Hey!  I’m late!  Sorry!  (On a related note, I’m getting tired of that E.R., they don’t have Linda Cardellini or George Clooney.)  Of course, in the course of comics and pop culture, being late isn’t always a terrible sin.  ‘Dark Knight: The Master Race’ is something like six years late as of this juncture, and not so long ago, we had the first issue of a new Hawkeye volume before the last issue of the previous one.  Given the trade paperback focus of modern comics (and the DVD/streaming focus of TV), lateness of the product isn’t the kiss of death that it might have once been, leading to today’s query…

The MS-QOTD (pronounced, as always, “misquoted”) is still waiting for Marvel to release ‘Miracleman: The Dark Age’, and I’m starting to think it’ll never happen, asking: Given the choice of getting your fave-rave pop culture late or not at all, are you “better late” or “never?”


About Author

Once upon a time, there was a young nerd from the Midwest, who loved Matter-Eater Lad and the McKenzie Brothers... If pop culture were a maze, Matthew would be the Minotaur at its center. Were it a mall, he'd be the Food Court. Were it a parking lot, he’d be the distant Cart Corral where the weird kids gather to smoke, but that’s not important right now... Matthew enjoys body surfing (so long as the bodies are fresh), writing in the third person, and dark-eyed women. Amongst his weaponry are such diverse elements as: Fear! Surprise! Ruthless efficiency! An almost fanatical devotion to pop culture! And a nice red uniform.


  1. It depends on the circumstances.

    If something is held off because they want to bring a more polished product, I’m more than willing to wait. For example, there are numerous games that were rushed out unfinished just to make the deadline that would have been amazing if they had just held off and polished the product before releasing it. Instead, we get some half-finished game with bugs that even patching doesn’t fix, broken game mechanics and “required” content released as paid DLC (I don’t mind paid DLC, but not if it is required to play the game I already paid for, only if it is additional content that supplements the main game).

    On the other hand, if something is made just for the sake of making it without any effort to making it fitting of the franchise or property it belongs to (for example, most of the “Highlander” sequels), then I’d rather not have it at all.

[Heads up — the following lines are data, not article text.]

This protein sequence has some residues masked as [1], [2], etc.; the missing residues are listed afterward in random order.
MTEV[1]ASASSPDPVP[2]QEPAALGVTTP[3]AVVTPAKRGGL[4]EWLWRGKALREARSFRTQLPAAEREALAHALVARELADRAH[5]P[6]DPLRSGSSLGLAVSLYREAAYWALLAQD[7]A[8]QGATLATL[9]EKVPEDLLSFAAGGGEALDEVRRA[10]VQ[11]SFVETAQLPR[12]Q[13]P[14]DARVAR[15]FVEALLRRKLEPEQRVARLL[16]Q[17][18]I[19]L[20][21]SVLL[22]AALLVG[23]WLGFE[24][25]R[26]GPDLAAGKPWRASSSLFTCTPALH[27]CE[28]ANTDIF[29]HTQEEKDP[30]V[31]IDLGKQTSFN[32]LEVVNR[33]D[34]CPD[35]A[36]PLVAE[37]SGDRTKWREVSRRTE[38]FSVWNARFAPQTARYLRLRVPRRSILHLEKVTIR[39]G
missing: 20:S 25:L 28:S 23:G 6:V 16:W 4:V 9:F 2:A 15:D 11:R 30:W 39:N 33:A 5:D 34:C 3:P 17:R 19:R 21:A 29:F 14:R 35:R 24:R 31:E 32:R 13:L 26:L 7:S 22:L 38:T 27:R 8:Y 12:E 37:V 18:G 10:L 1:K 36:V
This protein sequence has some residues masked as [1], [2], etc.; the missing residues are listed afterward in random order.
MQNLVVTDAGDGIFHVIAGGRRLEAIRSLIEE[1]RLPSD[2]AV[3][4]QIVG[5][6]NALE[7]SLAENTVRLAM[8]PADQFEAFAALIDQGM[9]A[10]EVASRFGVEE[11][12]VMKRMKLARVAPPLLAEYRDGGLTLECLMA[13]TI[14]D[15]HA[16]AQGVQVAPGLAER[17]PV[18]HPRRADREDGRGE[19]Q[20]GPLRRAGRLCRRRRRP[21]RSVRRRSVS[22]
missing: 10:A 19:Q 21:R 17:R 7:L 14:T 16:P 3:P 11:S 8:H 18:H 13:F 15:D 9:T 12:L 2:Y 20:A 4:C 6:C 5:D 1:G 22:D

2. I agree, never. After waiting about 2 years for the last issues of “The Twelve” and “Rising Stars,” I can say, it was nice to read the final issue, but not worth the wait.
    I am sure the readers of “All Star Batman” feel the same way.

  3. Daniel Langsdale on

    It depends on how self-contained each installment is.

    If I get a piece of a story where understanding it relies heavily upon remembering what was in the previous piece umpty-ump months/years ago, and getting even some minor measure of fulfillment or resolution requires waiting for the next piece to come some umpty-ump time from now, then why should I even bother? It’s a “Never,” or at best a “Maybe after it’s all done.” Which is one reason why I won’t be reading any George R. R. Martin anytime soon.

    But if each piece has something to offer me enjoyment as a work on its own, then sometimes late is great. I never once considered dropping a Paul Grist book, despite the near-guarantee of delay and lateness, because from Kane to Jack Staff to Mudman, each issue is sure to be a joy to read on its own.

  4. Daniel Langsdale on

    Secondary issue: How to define late?

    Mage: the Hero Discovered came out in the mid 80’s, and Matt Wagner promised two more story arcs. It wasn’t until the late 90’s until part 2 came out, and now the 10’s for part 3. Not a speedy delivery, but I’ll say “better late than never.”

    But I’m expecting each individual issue of this third part to ship on its advertised monthly schedule. If there are significant delays in this schedule, though, I might have to revise that to “maybe Never would have been better.”

Leave A Reply

This site uses Akismet to reduce spam. Learn how your comment data is processed.